Rotella's latest is a tense, gritty thriller—perfectly seedy when it needs to be and near-perfect in its overall execution.
In the aftermath of a horrific crime, an LA psychologist confronts her own family dysfunction.
Robin, a newly minted therapist, suffers from panic attacks and a serious patient deficit. After a frantic call from her estranged sister, Melanie, informing her that their father’s much younger second wife, Tara, has been shot and killed, Robin returns to her remote hometown, Red Bluff, California. Their father, Greg, a wealthy developer, and Tara’s 12-year-old daughter, Cassidy, were also shot and are hospitalized. Greg’s highly conditional love has scarred both Melanie and Robin, and his many affairs, they feel, hastened their mother’s death. If that wasn’t bad enough, Greg stole Tara, Robin’s best friend, from his son Alec, to whom she was engaged, and showered on Cassidy the affection denied his daughters. Melanie still resents Robin because she got away, whereas Melanie was trapped in Red Bluff by her low paying job, lack of education, and, not least, her autistic son, Landon. The sisters are hounded by Sheriff Prescott, who’s grasping for suspects. The only eyewitnesses are Greg, who is comatose and moribund, and Cassidy, who has been mute for several days. Suddenly, though, Cassidy talks, revealing that two muscular men wearing ski masks had entered Greg and Tara’s newly completed mansion and attacked the family. Melanie’s sardonic sniping and rueful quips (as entertaining to the reader as they are annoying to all around her) aren’t helping, nor is Landon’s slacker friend, Kenny, who keeps dropping by to inquire about Cassidy. Greg’s condition poses another quandary: who will take custody of Cassidy? Robin’s attorney boyfriend, Blake, arrives to allay Robin’s suspicions about his infidelities and to lend his legal skills to the investigation, as Prescott targets Alec and even Landon as persons of interest. So expert is Fielding at seeding clues that readers will never see the final plot twist coming. The acutely portrayed family dynamics lend pathos and a certain schadenfreudian frisson to the proceedings.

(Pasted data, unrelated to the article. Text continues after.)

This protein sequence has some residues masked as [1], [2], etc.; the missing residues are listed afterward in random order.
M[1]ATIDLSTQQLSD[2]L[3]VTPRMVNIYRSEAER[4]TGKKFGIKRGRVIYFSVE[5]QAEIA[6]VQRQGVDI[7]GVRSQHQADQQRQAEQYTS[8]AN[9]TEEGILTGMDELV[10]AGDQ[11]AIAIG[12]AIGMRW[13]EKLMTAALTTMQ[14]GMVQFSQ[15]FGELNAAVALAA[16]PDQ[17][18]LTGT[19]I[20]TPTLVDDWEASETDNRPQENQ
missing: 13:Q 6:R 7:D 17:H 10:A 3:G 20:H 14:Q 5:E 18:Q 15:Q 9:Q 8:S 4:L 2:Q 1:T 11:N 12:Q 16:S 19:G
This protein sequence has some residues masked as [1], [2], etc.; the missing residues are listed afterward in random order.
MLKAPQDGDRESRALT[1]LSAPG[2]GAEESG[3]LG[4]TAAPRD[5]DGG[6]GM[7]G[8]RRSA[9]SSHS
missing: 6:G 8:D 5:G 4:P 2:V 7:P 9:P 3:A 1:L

An author who knows her way around suburban angst.